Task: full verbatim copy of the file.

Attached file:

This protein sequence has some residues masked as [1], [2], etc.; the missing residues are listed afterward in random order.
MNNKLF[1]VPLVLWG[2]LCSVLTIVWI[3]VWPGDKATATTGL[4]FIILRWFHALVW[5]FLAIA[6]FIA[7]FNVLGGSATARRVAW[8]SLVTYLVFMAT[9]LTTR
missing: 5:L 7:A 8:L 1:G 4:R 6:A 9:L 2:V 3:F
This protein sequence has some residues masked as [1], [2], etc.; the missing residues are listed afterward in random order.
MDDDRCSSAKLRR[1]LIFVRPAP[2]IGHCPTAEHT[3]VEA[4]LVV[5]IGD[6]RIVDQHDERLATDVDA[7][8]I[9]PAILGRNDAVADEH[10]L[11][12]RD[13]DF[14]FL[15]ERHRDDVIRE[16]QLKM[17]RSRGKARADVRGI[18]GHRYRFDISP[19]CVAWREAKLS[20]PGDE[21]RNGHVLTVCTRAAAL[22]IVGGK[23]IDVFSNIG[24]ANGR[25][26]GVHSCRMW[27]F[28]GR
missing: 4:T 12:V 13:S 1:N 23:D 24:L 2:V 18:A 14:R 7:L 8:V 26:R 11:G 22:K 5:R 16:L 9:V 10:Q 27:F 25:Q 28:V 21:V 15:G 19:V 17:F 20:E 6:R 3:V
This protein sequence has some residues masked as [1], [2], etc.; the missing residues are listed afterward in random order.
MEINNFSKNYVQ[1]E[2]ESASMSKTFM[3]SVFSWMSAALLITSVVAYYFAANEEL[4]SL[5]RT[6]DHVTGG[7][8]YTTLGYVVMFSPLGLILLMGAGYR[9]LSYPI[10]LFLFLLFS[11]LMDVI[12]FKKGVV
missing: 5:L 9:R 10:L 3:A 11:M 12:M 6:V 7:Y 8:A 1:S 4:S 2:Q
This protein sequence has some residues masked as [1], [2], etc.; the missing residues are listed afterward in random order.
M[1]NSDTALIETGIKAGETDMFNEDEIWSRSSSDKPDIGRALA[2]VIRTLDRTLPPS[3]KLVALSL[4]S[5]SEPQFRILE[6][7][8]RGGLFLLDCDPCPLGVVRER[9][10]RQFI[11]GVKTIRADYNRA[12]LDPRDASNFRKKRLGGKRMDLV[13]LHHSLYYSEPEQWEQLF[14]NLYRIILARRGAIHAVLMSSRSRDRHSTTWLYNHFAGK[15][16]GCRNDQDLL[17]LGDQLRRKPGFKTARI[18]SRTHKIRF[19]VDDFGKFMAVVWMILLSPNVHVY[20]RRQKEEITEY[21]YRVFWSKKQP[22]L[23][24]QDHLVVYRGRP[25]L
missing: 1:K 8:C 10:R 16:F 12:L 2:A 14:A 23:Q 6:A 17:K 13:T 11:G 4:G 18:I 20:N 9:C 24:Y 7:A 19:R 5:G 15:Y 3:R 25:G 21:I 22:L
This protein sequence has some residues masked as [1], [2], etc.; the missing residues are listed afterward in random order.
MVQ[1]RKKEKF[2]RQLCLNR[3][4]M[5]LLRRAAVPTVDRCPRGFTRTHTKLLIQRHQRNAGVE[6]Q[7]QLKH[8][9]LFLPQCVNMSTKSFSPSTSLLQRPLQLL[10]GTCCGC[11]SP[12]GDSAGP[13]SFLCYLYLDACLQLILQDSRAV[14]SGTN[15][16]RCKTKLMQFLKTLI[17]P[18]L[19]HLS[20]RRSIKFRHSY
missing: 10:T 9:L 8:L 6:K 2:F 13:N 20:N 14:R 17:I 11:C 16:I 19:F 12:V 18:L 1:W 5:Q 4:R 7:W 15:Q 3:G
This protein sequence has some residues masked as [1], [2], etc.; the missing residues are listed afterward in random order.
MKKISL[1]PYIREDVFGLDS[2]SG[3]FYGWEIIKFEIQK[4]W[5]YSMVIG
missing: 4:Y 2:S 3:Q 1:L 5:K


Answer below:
This protein sequence has some residues masked as [1], [2], etc.; the missing residues are listed afterward in random order.
MNNKLF[1]VPLVLWG[2]LCSVLTIVWI[3]VWPGDKATATTGL[4]FIILRWFHALVW[5]FLAIA[6]FIA[7]FNVLGGSATARRVAW[8]SLVTYLVFMAT[9]LTTR
missing: 5:L 7:A 8:L 1:G 4:R 6:A 9:L 2:V 3:F
This protein sequence has some residues masked as [1], [2], etc.; the missing residues are listed afterward in random order.
MDDDRCSSAKLRR[1]LIFVRPAP[2]IGHCPTAEHT[3]VEA[4]LVV[5]IGD[6]RIVDQHDERLATDVDA[7][8]I[9]PAILGRNDAVADEH[10]L[11][12]RD[13]DF[14]FL[15]ERHRDDVIRE[16]QLKM[17]RSRGKARADVRGI[18]GHRYRFDISP[19]CVAWREAKLS[20]PGDE[21]RNGHVLTVCTRAAAL[22]IVGGK[23]IDVFSNIG[24]ANGR[25][26]GVHSCRMW[27]F[28]GR
missing: 4:T 12:V 13:S 1:N 23:D 24:L 2:V 18:A 14:R 7:L 8:V 26:R 11:G 22:K 5:R 16:L 9:V 10:Q 27:F 25:Q 28:V 21:V 15:G 19:V 17:F 20:E 6:R 3:V
This protein sequence has some residues masked as [1], [2], etc.; the missing residues are listed afterward in random order.
MEINNFSKNYVQ[1]E[2]ESASMSKTFM[3]SVFSWMSAALLITSVVAYYFAANEEL[4]SL[5]RT[6]DHVTGG[7][8]YTTLGYVVMFSPLGLILLMGAGYR[9]LSYPI[10]LFLFLLFS[11]LMDVI[12]FKKGVV
missing: 5:L 9:R 10:L 3:A 11:M 12:M 6:V 7:Y 8:A 1:S 4:S 2:Q
This protein sequence has some residues masked as [1], [2], etc.; the missing residues are listed afterward in random order.
M[1]NSDTALIETGIKAGETDMFNEDEIWSRSSSDKPDIGRALA[2]VIRTLDRTLPPS[3]KLVALSL[4]S[5]SEPQFRILE[6][7][8]RGGLFLLDCDPCPLGVVRER[9][10]RQFI[11]GVKTIRADYNRA[12]LDPRDASNFRKKRLGGKRMDLV[13]LHHSLYYSEPEQWEQLF[14]NLYRIILARRGAIHAVLMSSRSRDRHSTTWLYNHFAGK[15][16]GCRNDQDLL[17]LGDQLRRKPGFKTARI[18]SRTHKIRF[19]VDDFGKFMAVVWMILLSPNVHVY[20]RRQKEEITEY[21]YRVFWSKKQP[22]L[23][24]QDHLVVYRGRP[25]L
missing: 1:K 8:C 10:R 16:F 12:L 2:A 14:A 23:Q 6:A 17:K 13:T 11:G 4:G 18:I 20:N 9:C 24:Y 7:A 19:R 5:G 15:Y 3:R 25:G 21:I 22:L
This protein sequence has some residues masked as [1], [2], etc.; the missing residues are listed afterward in random order.
MVQ[1]RKKEKF[2]RQLCLNR[3][4]M[5]LLRRAAVPTVDRCPRGFTRTHTKLLIQRHQRNAGVE[6]Q[7]QLKH[8][9]LFLPQCVNMSTKSFSPSTSLLQRPLQLL[10]GTCCGC[11]SP[12]GDSAGP[13]SFLCYLYLDACLQLILQDSRAV[14]SGTN[15][16]RCKTKLMQFLKTLI[17]P[18]L[19]HLS[20]RRSIKFRHSY
missing: 10:T 9:L 8:L 6:K 2:F 13:N 20:N 14:R 17:I 11:C 16:I 19:F 12:V 18:L 1:W 5:Q 4:R 7:W 15:Q 3:G
This protein sequence has some residues masked as [1], [2], etc.; the missing residues are listed afterward in random order.
MKKISL[1]PYIREDVFGLDS[2]SG[3]FYGWEIIKFEIQK[4]W[5]YSMVIG
missing: 4:Y 2:S 3:Q 1:L 5:K